Utah needs to be more aggressive in expanding, maintaining and reconstructing its highway system in order to preserve the quality of life, Gov. Norm Bangerter says.
"Failing to keep up our highway needs could have far-reaching effects beyond the borders of Utah. Tourism, manufacturing and interstate commerce all need transportation to grow," Bangerter told members of the Delta Nu Alpha Transportation Fraternity Friday.The governor and Mayor Joseph Jenkins were on hand at the Fraternity's Central Utah Chapter "Traffic Roundup" to celebrate National Transportation Week.
Both men presented the group with proclamations declaring May 15-21 as National Transportation Week to honor both the transportation industry and those people involved in keeping the nations' planes, trains, trucks and buses running year-round.
"We are privileged to live the American dream. With the highway system we can get in our cars and go anywhere," Bangerter said, and with a smile added, "unless it's Provo Canyon. Transportation is indeed the lifeline of America."
The I-15 reconstruction project is almost complete, but new highways are still needed to improve the system, he said.
"With Utah's population growth we are not permitted to be complacent. Children are flooding the education system and soon they will be licensed drivers and will increase traffic on highways."
Government officials must be committed to continue funding the highway system, the governor said. Trust funds set aside to improve the country should not be frozen or diverted to other programs. They are needed for highways.
"I am committed to oppose increases in gas tax to decrease the federal deficit." He added that "the attempt by Eastern states to shift highway money to East states - based on population size instead of highway miles - would be detrimental to Utah. We need highway dollars just as anywhere else. We have to have the opportunity to grow and attract new development, otherwise we will be choked off."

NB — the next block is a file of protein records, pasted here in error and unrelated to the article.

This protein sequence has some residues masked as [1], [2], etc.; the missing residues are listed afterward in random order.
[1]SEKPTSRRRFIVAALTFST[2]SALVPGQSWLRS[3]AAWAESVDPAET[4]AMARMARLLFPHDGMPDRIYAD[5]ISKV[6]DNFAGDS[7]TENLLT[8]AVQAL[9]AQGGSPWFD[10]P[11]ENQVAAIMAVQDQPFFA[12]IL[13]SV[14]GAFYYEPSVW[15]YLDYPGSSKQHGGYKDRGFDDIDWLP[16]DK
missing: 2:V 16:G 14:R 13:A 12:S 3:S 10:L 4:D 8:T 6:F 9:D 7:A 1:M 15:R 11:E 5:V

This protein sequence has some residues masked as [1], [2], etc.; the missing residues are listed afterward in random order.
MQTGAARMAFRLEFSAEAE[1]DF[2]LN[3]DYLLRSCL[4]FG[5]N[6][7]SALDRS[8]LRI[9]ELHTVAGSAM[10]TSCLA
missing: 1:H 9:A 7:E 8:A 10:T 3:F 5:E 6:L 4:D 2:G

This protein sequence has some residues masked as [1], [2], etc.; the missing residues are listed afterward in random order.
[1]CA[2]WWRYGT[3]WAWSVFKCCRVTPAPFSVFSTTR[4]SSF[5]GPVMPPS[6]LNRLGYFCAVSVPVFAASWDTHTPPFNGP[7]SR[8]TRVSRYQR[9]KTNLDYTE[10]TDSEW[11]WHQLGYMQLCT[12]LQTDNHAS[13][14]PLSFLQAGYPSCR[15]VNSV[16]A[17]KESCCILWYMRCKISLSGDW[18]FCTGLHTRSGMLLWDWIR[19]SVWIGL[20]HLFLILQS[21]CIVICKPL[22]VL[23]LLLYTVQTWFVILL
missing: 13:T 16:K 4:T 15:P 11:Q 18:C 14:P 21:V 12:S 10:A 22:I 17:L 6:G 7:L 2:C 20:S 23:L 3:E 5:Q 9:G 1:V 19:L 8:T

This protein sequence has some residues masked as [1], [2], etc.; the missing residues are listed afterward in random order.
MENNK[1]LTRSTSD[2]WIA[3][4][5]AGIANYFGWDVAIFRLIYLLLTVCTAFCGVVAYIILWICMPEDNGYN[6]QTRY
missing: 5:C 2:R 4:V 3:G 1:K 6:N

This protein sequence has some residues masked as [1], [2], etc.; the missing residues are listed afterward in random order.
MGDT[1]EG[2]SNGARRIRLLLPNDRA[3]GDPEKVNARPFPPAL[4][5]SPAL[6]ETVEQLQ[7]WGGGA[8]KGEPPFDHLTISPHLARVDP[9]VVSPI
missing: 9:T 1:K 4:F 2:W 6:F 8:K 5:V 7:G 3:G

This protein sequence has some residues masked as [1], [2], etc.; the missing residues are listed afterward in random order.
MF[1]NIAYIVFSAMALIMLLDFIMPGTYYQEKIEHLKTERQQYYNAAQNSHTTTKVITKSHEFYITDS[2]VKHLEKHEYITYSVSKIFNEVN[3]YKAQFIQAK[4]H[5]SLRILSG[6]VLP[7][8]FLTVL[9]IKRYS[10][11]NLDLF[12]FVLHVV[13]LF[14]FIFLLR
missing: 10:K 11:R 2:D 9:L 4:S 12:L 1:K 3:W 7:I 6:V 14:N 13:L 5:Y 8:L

I-15 transportation studies show that it has more vehicles per hour per lane than I-405 in Los Angeles, Bangerter said. In Salt Lake, 2,119 vehicles travel the freeway in an hour compared to 2,090 in Los Angeles.
By the year 2010, more than 425,000 will travel I-15 daily, he said. That is a 70 percent increase. Delays in rush hour would be two hours instead of one. Bangerter said these figures show that it is necessary to maintain the highway system.
"We have to look at the mechanisms to fund the improvements," he said. I-15 improvements in Salt Lake County alone were at $500 million.
"It isn't only education - the highway system continues to challenge us," he said. "We hope to provide the leadership to meet those needs."
Jenkins said, "We look for transportation to serve all our needs. We produce more goods than any other country and are probably the largest manufacturer. We are a nation of consumers probably because of all the goods that are produced but it doesn't make any difference unless we have a system to transport goods to consumers."